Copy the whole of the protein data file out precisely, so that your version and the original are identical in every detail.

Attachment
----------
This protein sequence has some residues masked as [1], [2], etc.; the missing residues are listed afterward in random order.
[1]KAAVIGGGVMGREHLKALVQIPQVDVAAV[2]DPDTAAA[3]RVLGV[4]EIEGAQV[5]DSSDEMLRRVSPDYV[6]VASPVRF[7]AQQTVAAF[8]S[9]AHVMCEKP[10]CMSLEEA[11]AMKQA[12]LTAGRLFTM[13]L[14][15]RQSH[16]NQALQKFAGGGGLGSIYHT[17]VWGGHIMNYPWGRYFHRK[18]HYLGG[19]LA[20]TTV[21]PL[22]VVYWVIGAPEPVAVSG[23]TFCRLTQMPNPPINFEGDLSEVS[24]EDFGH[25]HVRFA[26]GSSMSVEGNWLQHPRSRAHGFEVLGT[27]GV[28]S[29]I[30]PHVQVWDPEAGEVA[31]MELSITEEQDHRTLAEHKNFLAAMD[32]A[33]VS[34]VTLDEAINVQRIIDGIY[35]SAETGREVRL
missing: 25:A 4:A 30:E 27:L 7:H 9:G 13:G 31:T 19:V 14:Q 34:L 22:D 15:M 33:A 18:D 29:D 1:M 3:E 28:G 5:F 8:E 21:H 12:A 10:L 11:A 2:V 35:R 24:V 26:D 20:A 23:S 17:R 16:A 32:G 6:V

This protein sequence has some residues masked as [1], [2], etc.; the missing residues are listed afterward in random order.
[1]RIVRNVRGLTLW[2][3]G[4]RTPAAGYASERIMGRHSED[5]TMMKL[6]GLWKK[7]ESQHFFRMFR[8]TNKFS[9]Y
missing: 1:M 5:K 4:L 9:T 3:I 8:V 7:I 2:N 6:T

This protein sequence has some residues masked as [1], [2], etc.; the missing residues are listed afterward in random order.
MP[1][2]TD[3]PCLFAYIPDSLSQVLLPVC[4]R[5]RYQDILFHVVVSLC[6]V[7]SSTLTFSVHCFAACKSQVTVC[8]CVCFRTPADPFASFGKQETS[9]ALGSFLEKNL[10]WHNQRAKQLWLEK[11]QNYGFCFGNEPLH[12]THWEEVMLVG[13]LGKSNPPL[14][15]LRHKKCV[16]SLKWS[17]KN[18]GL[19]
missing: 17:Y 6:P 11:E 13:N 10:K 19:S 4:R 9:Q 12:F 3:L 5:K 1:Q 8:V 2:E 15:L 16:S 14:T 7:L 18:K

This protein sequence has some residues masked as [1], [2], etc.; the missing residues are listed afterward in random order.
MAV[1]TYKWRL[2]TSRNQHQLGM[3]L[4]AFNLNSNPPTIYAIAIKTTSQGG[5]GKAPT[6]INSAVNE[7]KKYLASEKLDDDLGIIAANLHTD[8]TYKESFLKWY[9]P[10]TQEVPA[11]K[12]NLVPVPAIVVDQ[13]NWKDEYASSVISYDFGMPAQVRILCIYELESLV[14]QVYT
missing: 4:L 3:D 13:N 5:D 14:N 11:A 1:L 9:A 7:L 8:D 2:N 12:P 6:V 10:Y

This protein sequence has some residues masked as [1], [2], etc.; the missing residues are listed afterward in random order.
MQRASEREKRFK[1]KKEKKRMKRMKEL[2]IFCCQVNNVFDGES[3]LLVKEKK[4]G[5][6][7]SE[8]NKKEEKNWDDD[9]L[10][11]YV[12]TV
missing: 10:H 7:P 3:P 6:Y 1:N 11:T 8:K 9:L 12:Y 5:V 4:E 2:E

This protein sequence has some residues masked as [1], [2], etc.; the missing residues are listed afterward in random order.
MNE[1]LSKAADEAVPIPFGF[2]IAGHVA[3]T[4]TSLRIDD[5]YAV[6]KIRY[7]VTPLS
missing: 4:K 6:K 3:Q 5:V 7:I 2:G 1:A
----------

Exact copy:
This protein sequence has some residues masked as [1], [2], etc.; the missing residues are listed afterward in random order.
[1]KAAVIGGGVMGREHLKALVQIPQVDVAAV[2]DPDTAAA[3]RVLGV[4]EIEGAQV[5]DSSDEMLRRVSPDYV[6]VASPVRF[7]AQQTVAAF[8]S[9]AHVMCEKP[10]CMSLEEA[11]AMKQA[12]LTAGRLFTM[13]L[14][15]RQSH[16]NQALQKFAGGGGLGSIYHT[17]VWGGHIMNYPWGRYFHRK[18]HYLGG[19]LA[20]TTV[21]PL[22]VVYWVIGAPEPVAVSG[23]TFCRLTQMPNPPINFEGDLSEVS[24]EDFGH[25]HVRFA[26]GSSMSVEGNWLQHPRSRAHGFEVLGT[27]GV[28]S[29]I[30]PHVQVWDPEAGEVA[31]MELSITEEQDHRTLAEHKNFLAAMD[32]A[33]VS[34]VTLDEAINVQRIIDGIY[35]SAETGREVRL
missing: 25:A 4:A 30:E 27:L 7:H 9:G 13:G 31:T 19:V 14:Q 34:L 22:D 15:M 33:A 18:D 29:D 1:M 3:E 28:G 5:F 8:E 21:H 12:A 10:L 11:A 2:V 35:R 24:V 26:D 20:A 23:S 17:R 16:A 32:G 6:V

This protein sequence has some residues masked as [1], [2], etc.; the missing residues are listed afterward in random order.
[1]RIVRNVRGLTLW[2][3]G[4]RTPAAGYASERIMGRHSED[5]TMMKL[6]GLWKK[7]ESQHFFRMFR[8]TNKFS[9]Y
missing: 1:M 5:K 4:L 9:T 3:I 8:V 7:I 2:N 6:T

This protein sequence has some residues masked as [1], [2], etc.; the missing residues are listed afterward in random order.
MP[1][2]TD[3]PCLFAYIPDSLSQVLLPVC[4]R[5]RYQDILFHVVVSLC[6]V[7]SSTLTFSVHCFAACKSQVTVC[8]CVCFRTPADPFASFGKQETS[9]ALGSFLEKNL[10]WHNQRAKQLWLEK[11]QNYGFCFGNEPLH[12]THWEEVMLVG[13]LGKSNPPL[14][15]LRHKKCV[16]SLKWS[17]KN[18]GL[19]
missing: 17:Y 6:P 11:E 13:N 10:K 19:S 4:R 9:Q 12:F 3:L 5:K 1:Q 8:V 2:E 15:L 16:S 14:T 7:L 18:K

This protein sequence has some residues masked as [1], [2], etc.; the missing residues are listed afterward in random order.
MAV[1]TYKWRL[2]TSRNQHQLGM[3]L[4]AFNLNSNPPTIYAIAIKTTSQGG[5]GKAPT[6]INSAVNE[7]KKYLASEKLDDDLGIIAANLHTD[8]TYKESFLKWY[9]P[10]TQEVPA[11]K[12]NLVPVPAIVVDQ[13]NWKDEYASSVISYDFGMPAQVRILCIYELESLV[14]QVYT
missing: 4:L 3:D 13:N 5:D 14:N 11:A 1:L 9:A 7:L 8:D 2:N 12:P 6:V 10:Y

This protein sequence has some residues masked as [1], [2], etc.; the missing residues are listed afterward in random order.
MQRASEREKRFK[1]KKEKKRMKRMKEL[2]IFCCQVNNVFDGES[3]LLVKEKK[4]G[5][6][7]SE[8]NKKEEKNWDDD[9]L[10][11]YV[12]TV
missing: 10:H 7:P 3:P 6:Y 1:N 11:T 8:K 9:L 12:Y 5:V 4:E 2:E

This protein sequence has some residues masked as [1], [2], etc.; the missing residues are listed afterward in random order.
MNE[1]LSKAADEAVPIPFGF[2]IAGHVA[3]T[4]TSLRIDD[5]YAV[6]KIRY[7]VTPLS
missing: 4:K 6:K 3:Q 5:V 7:I 2:G 1:A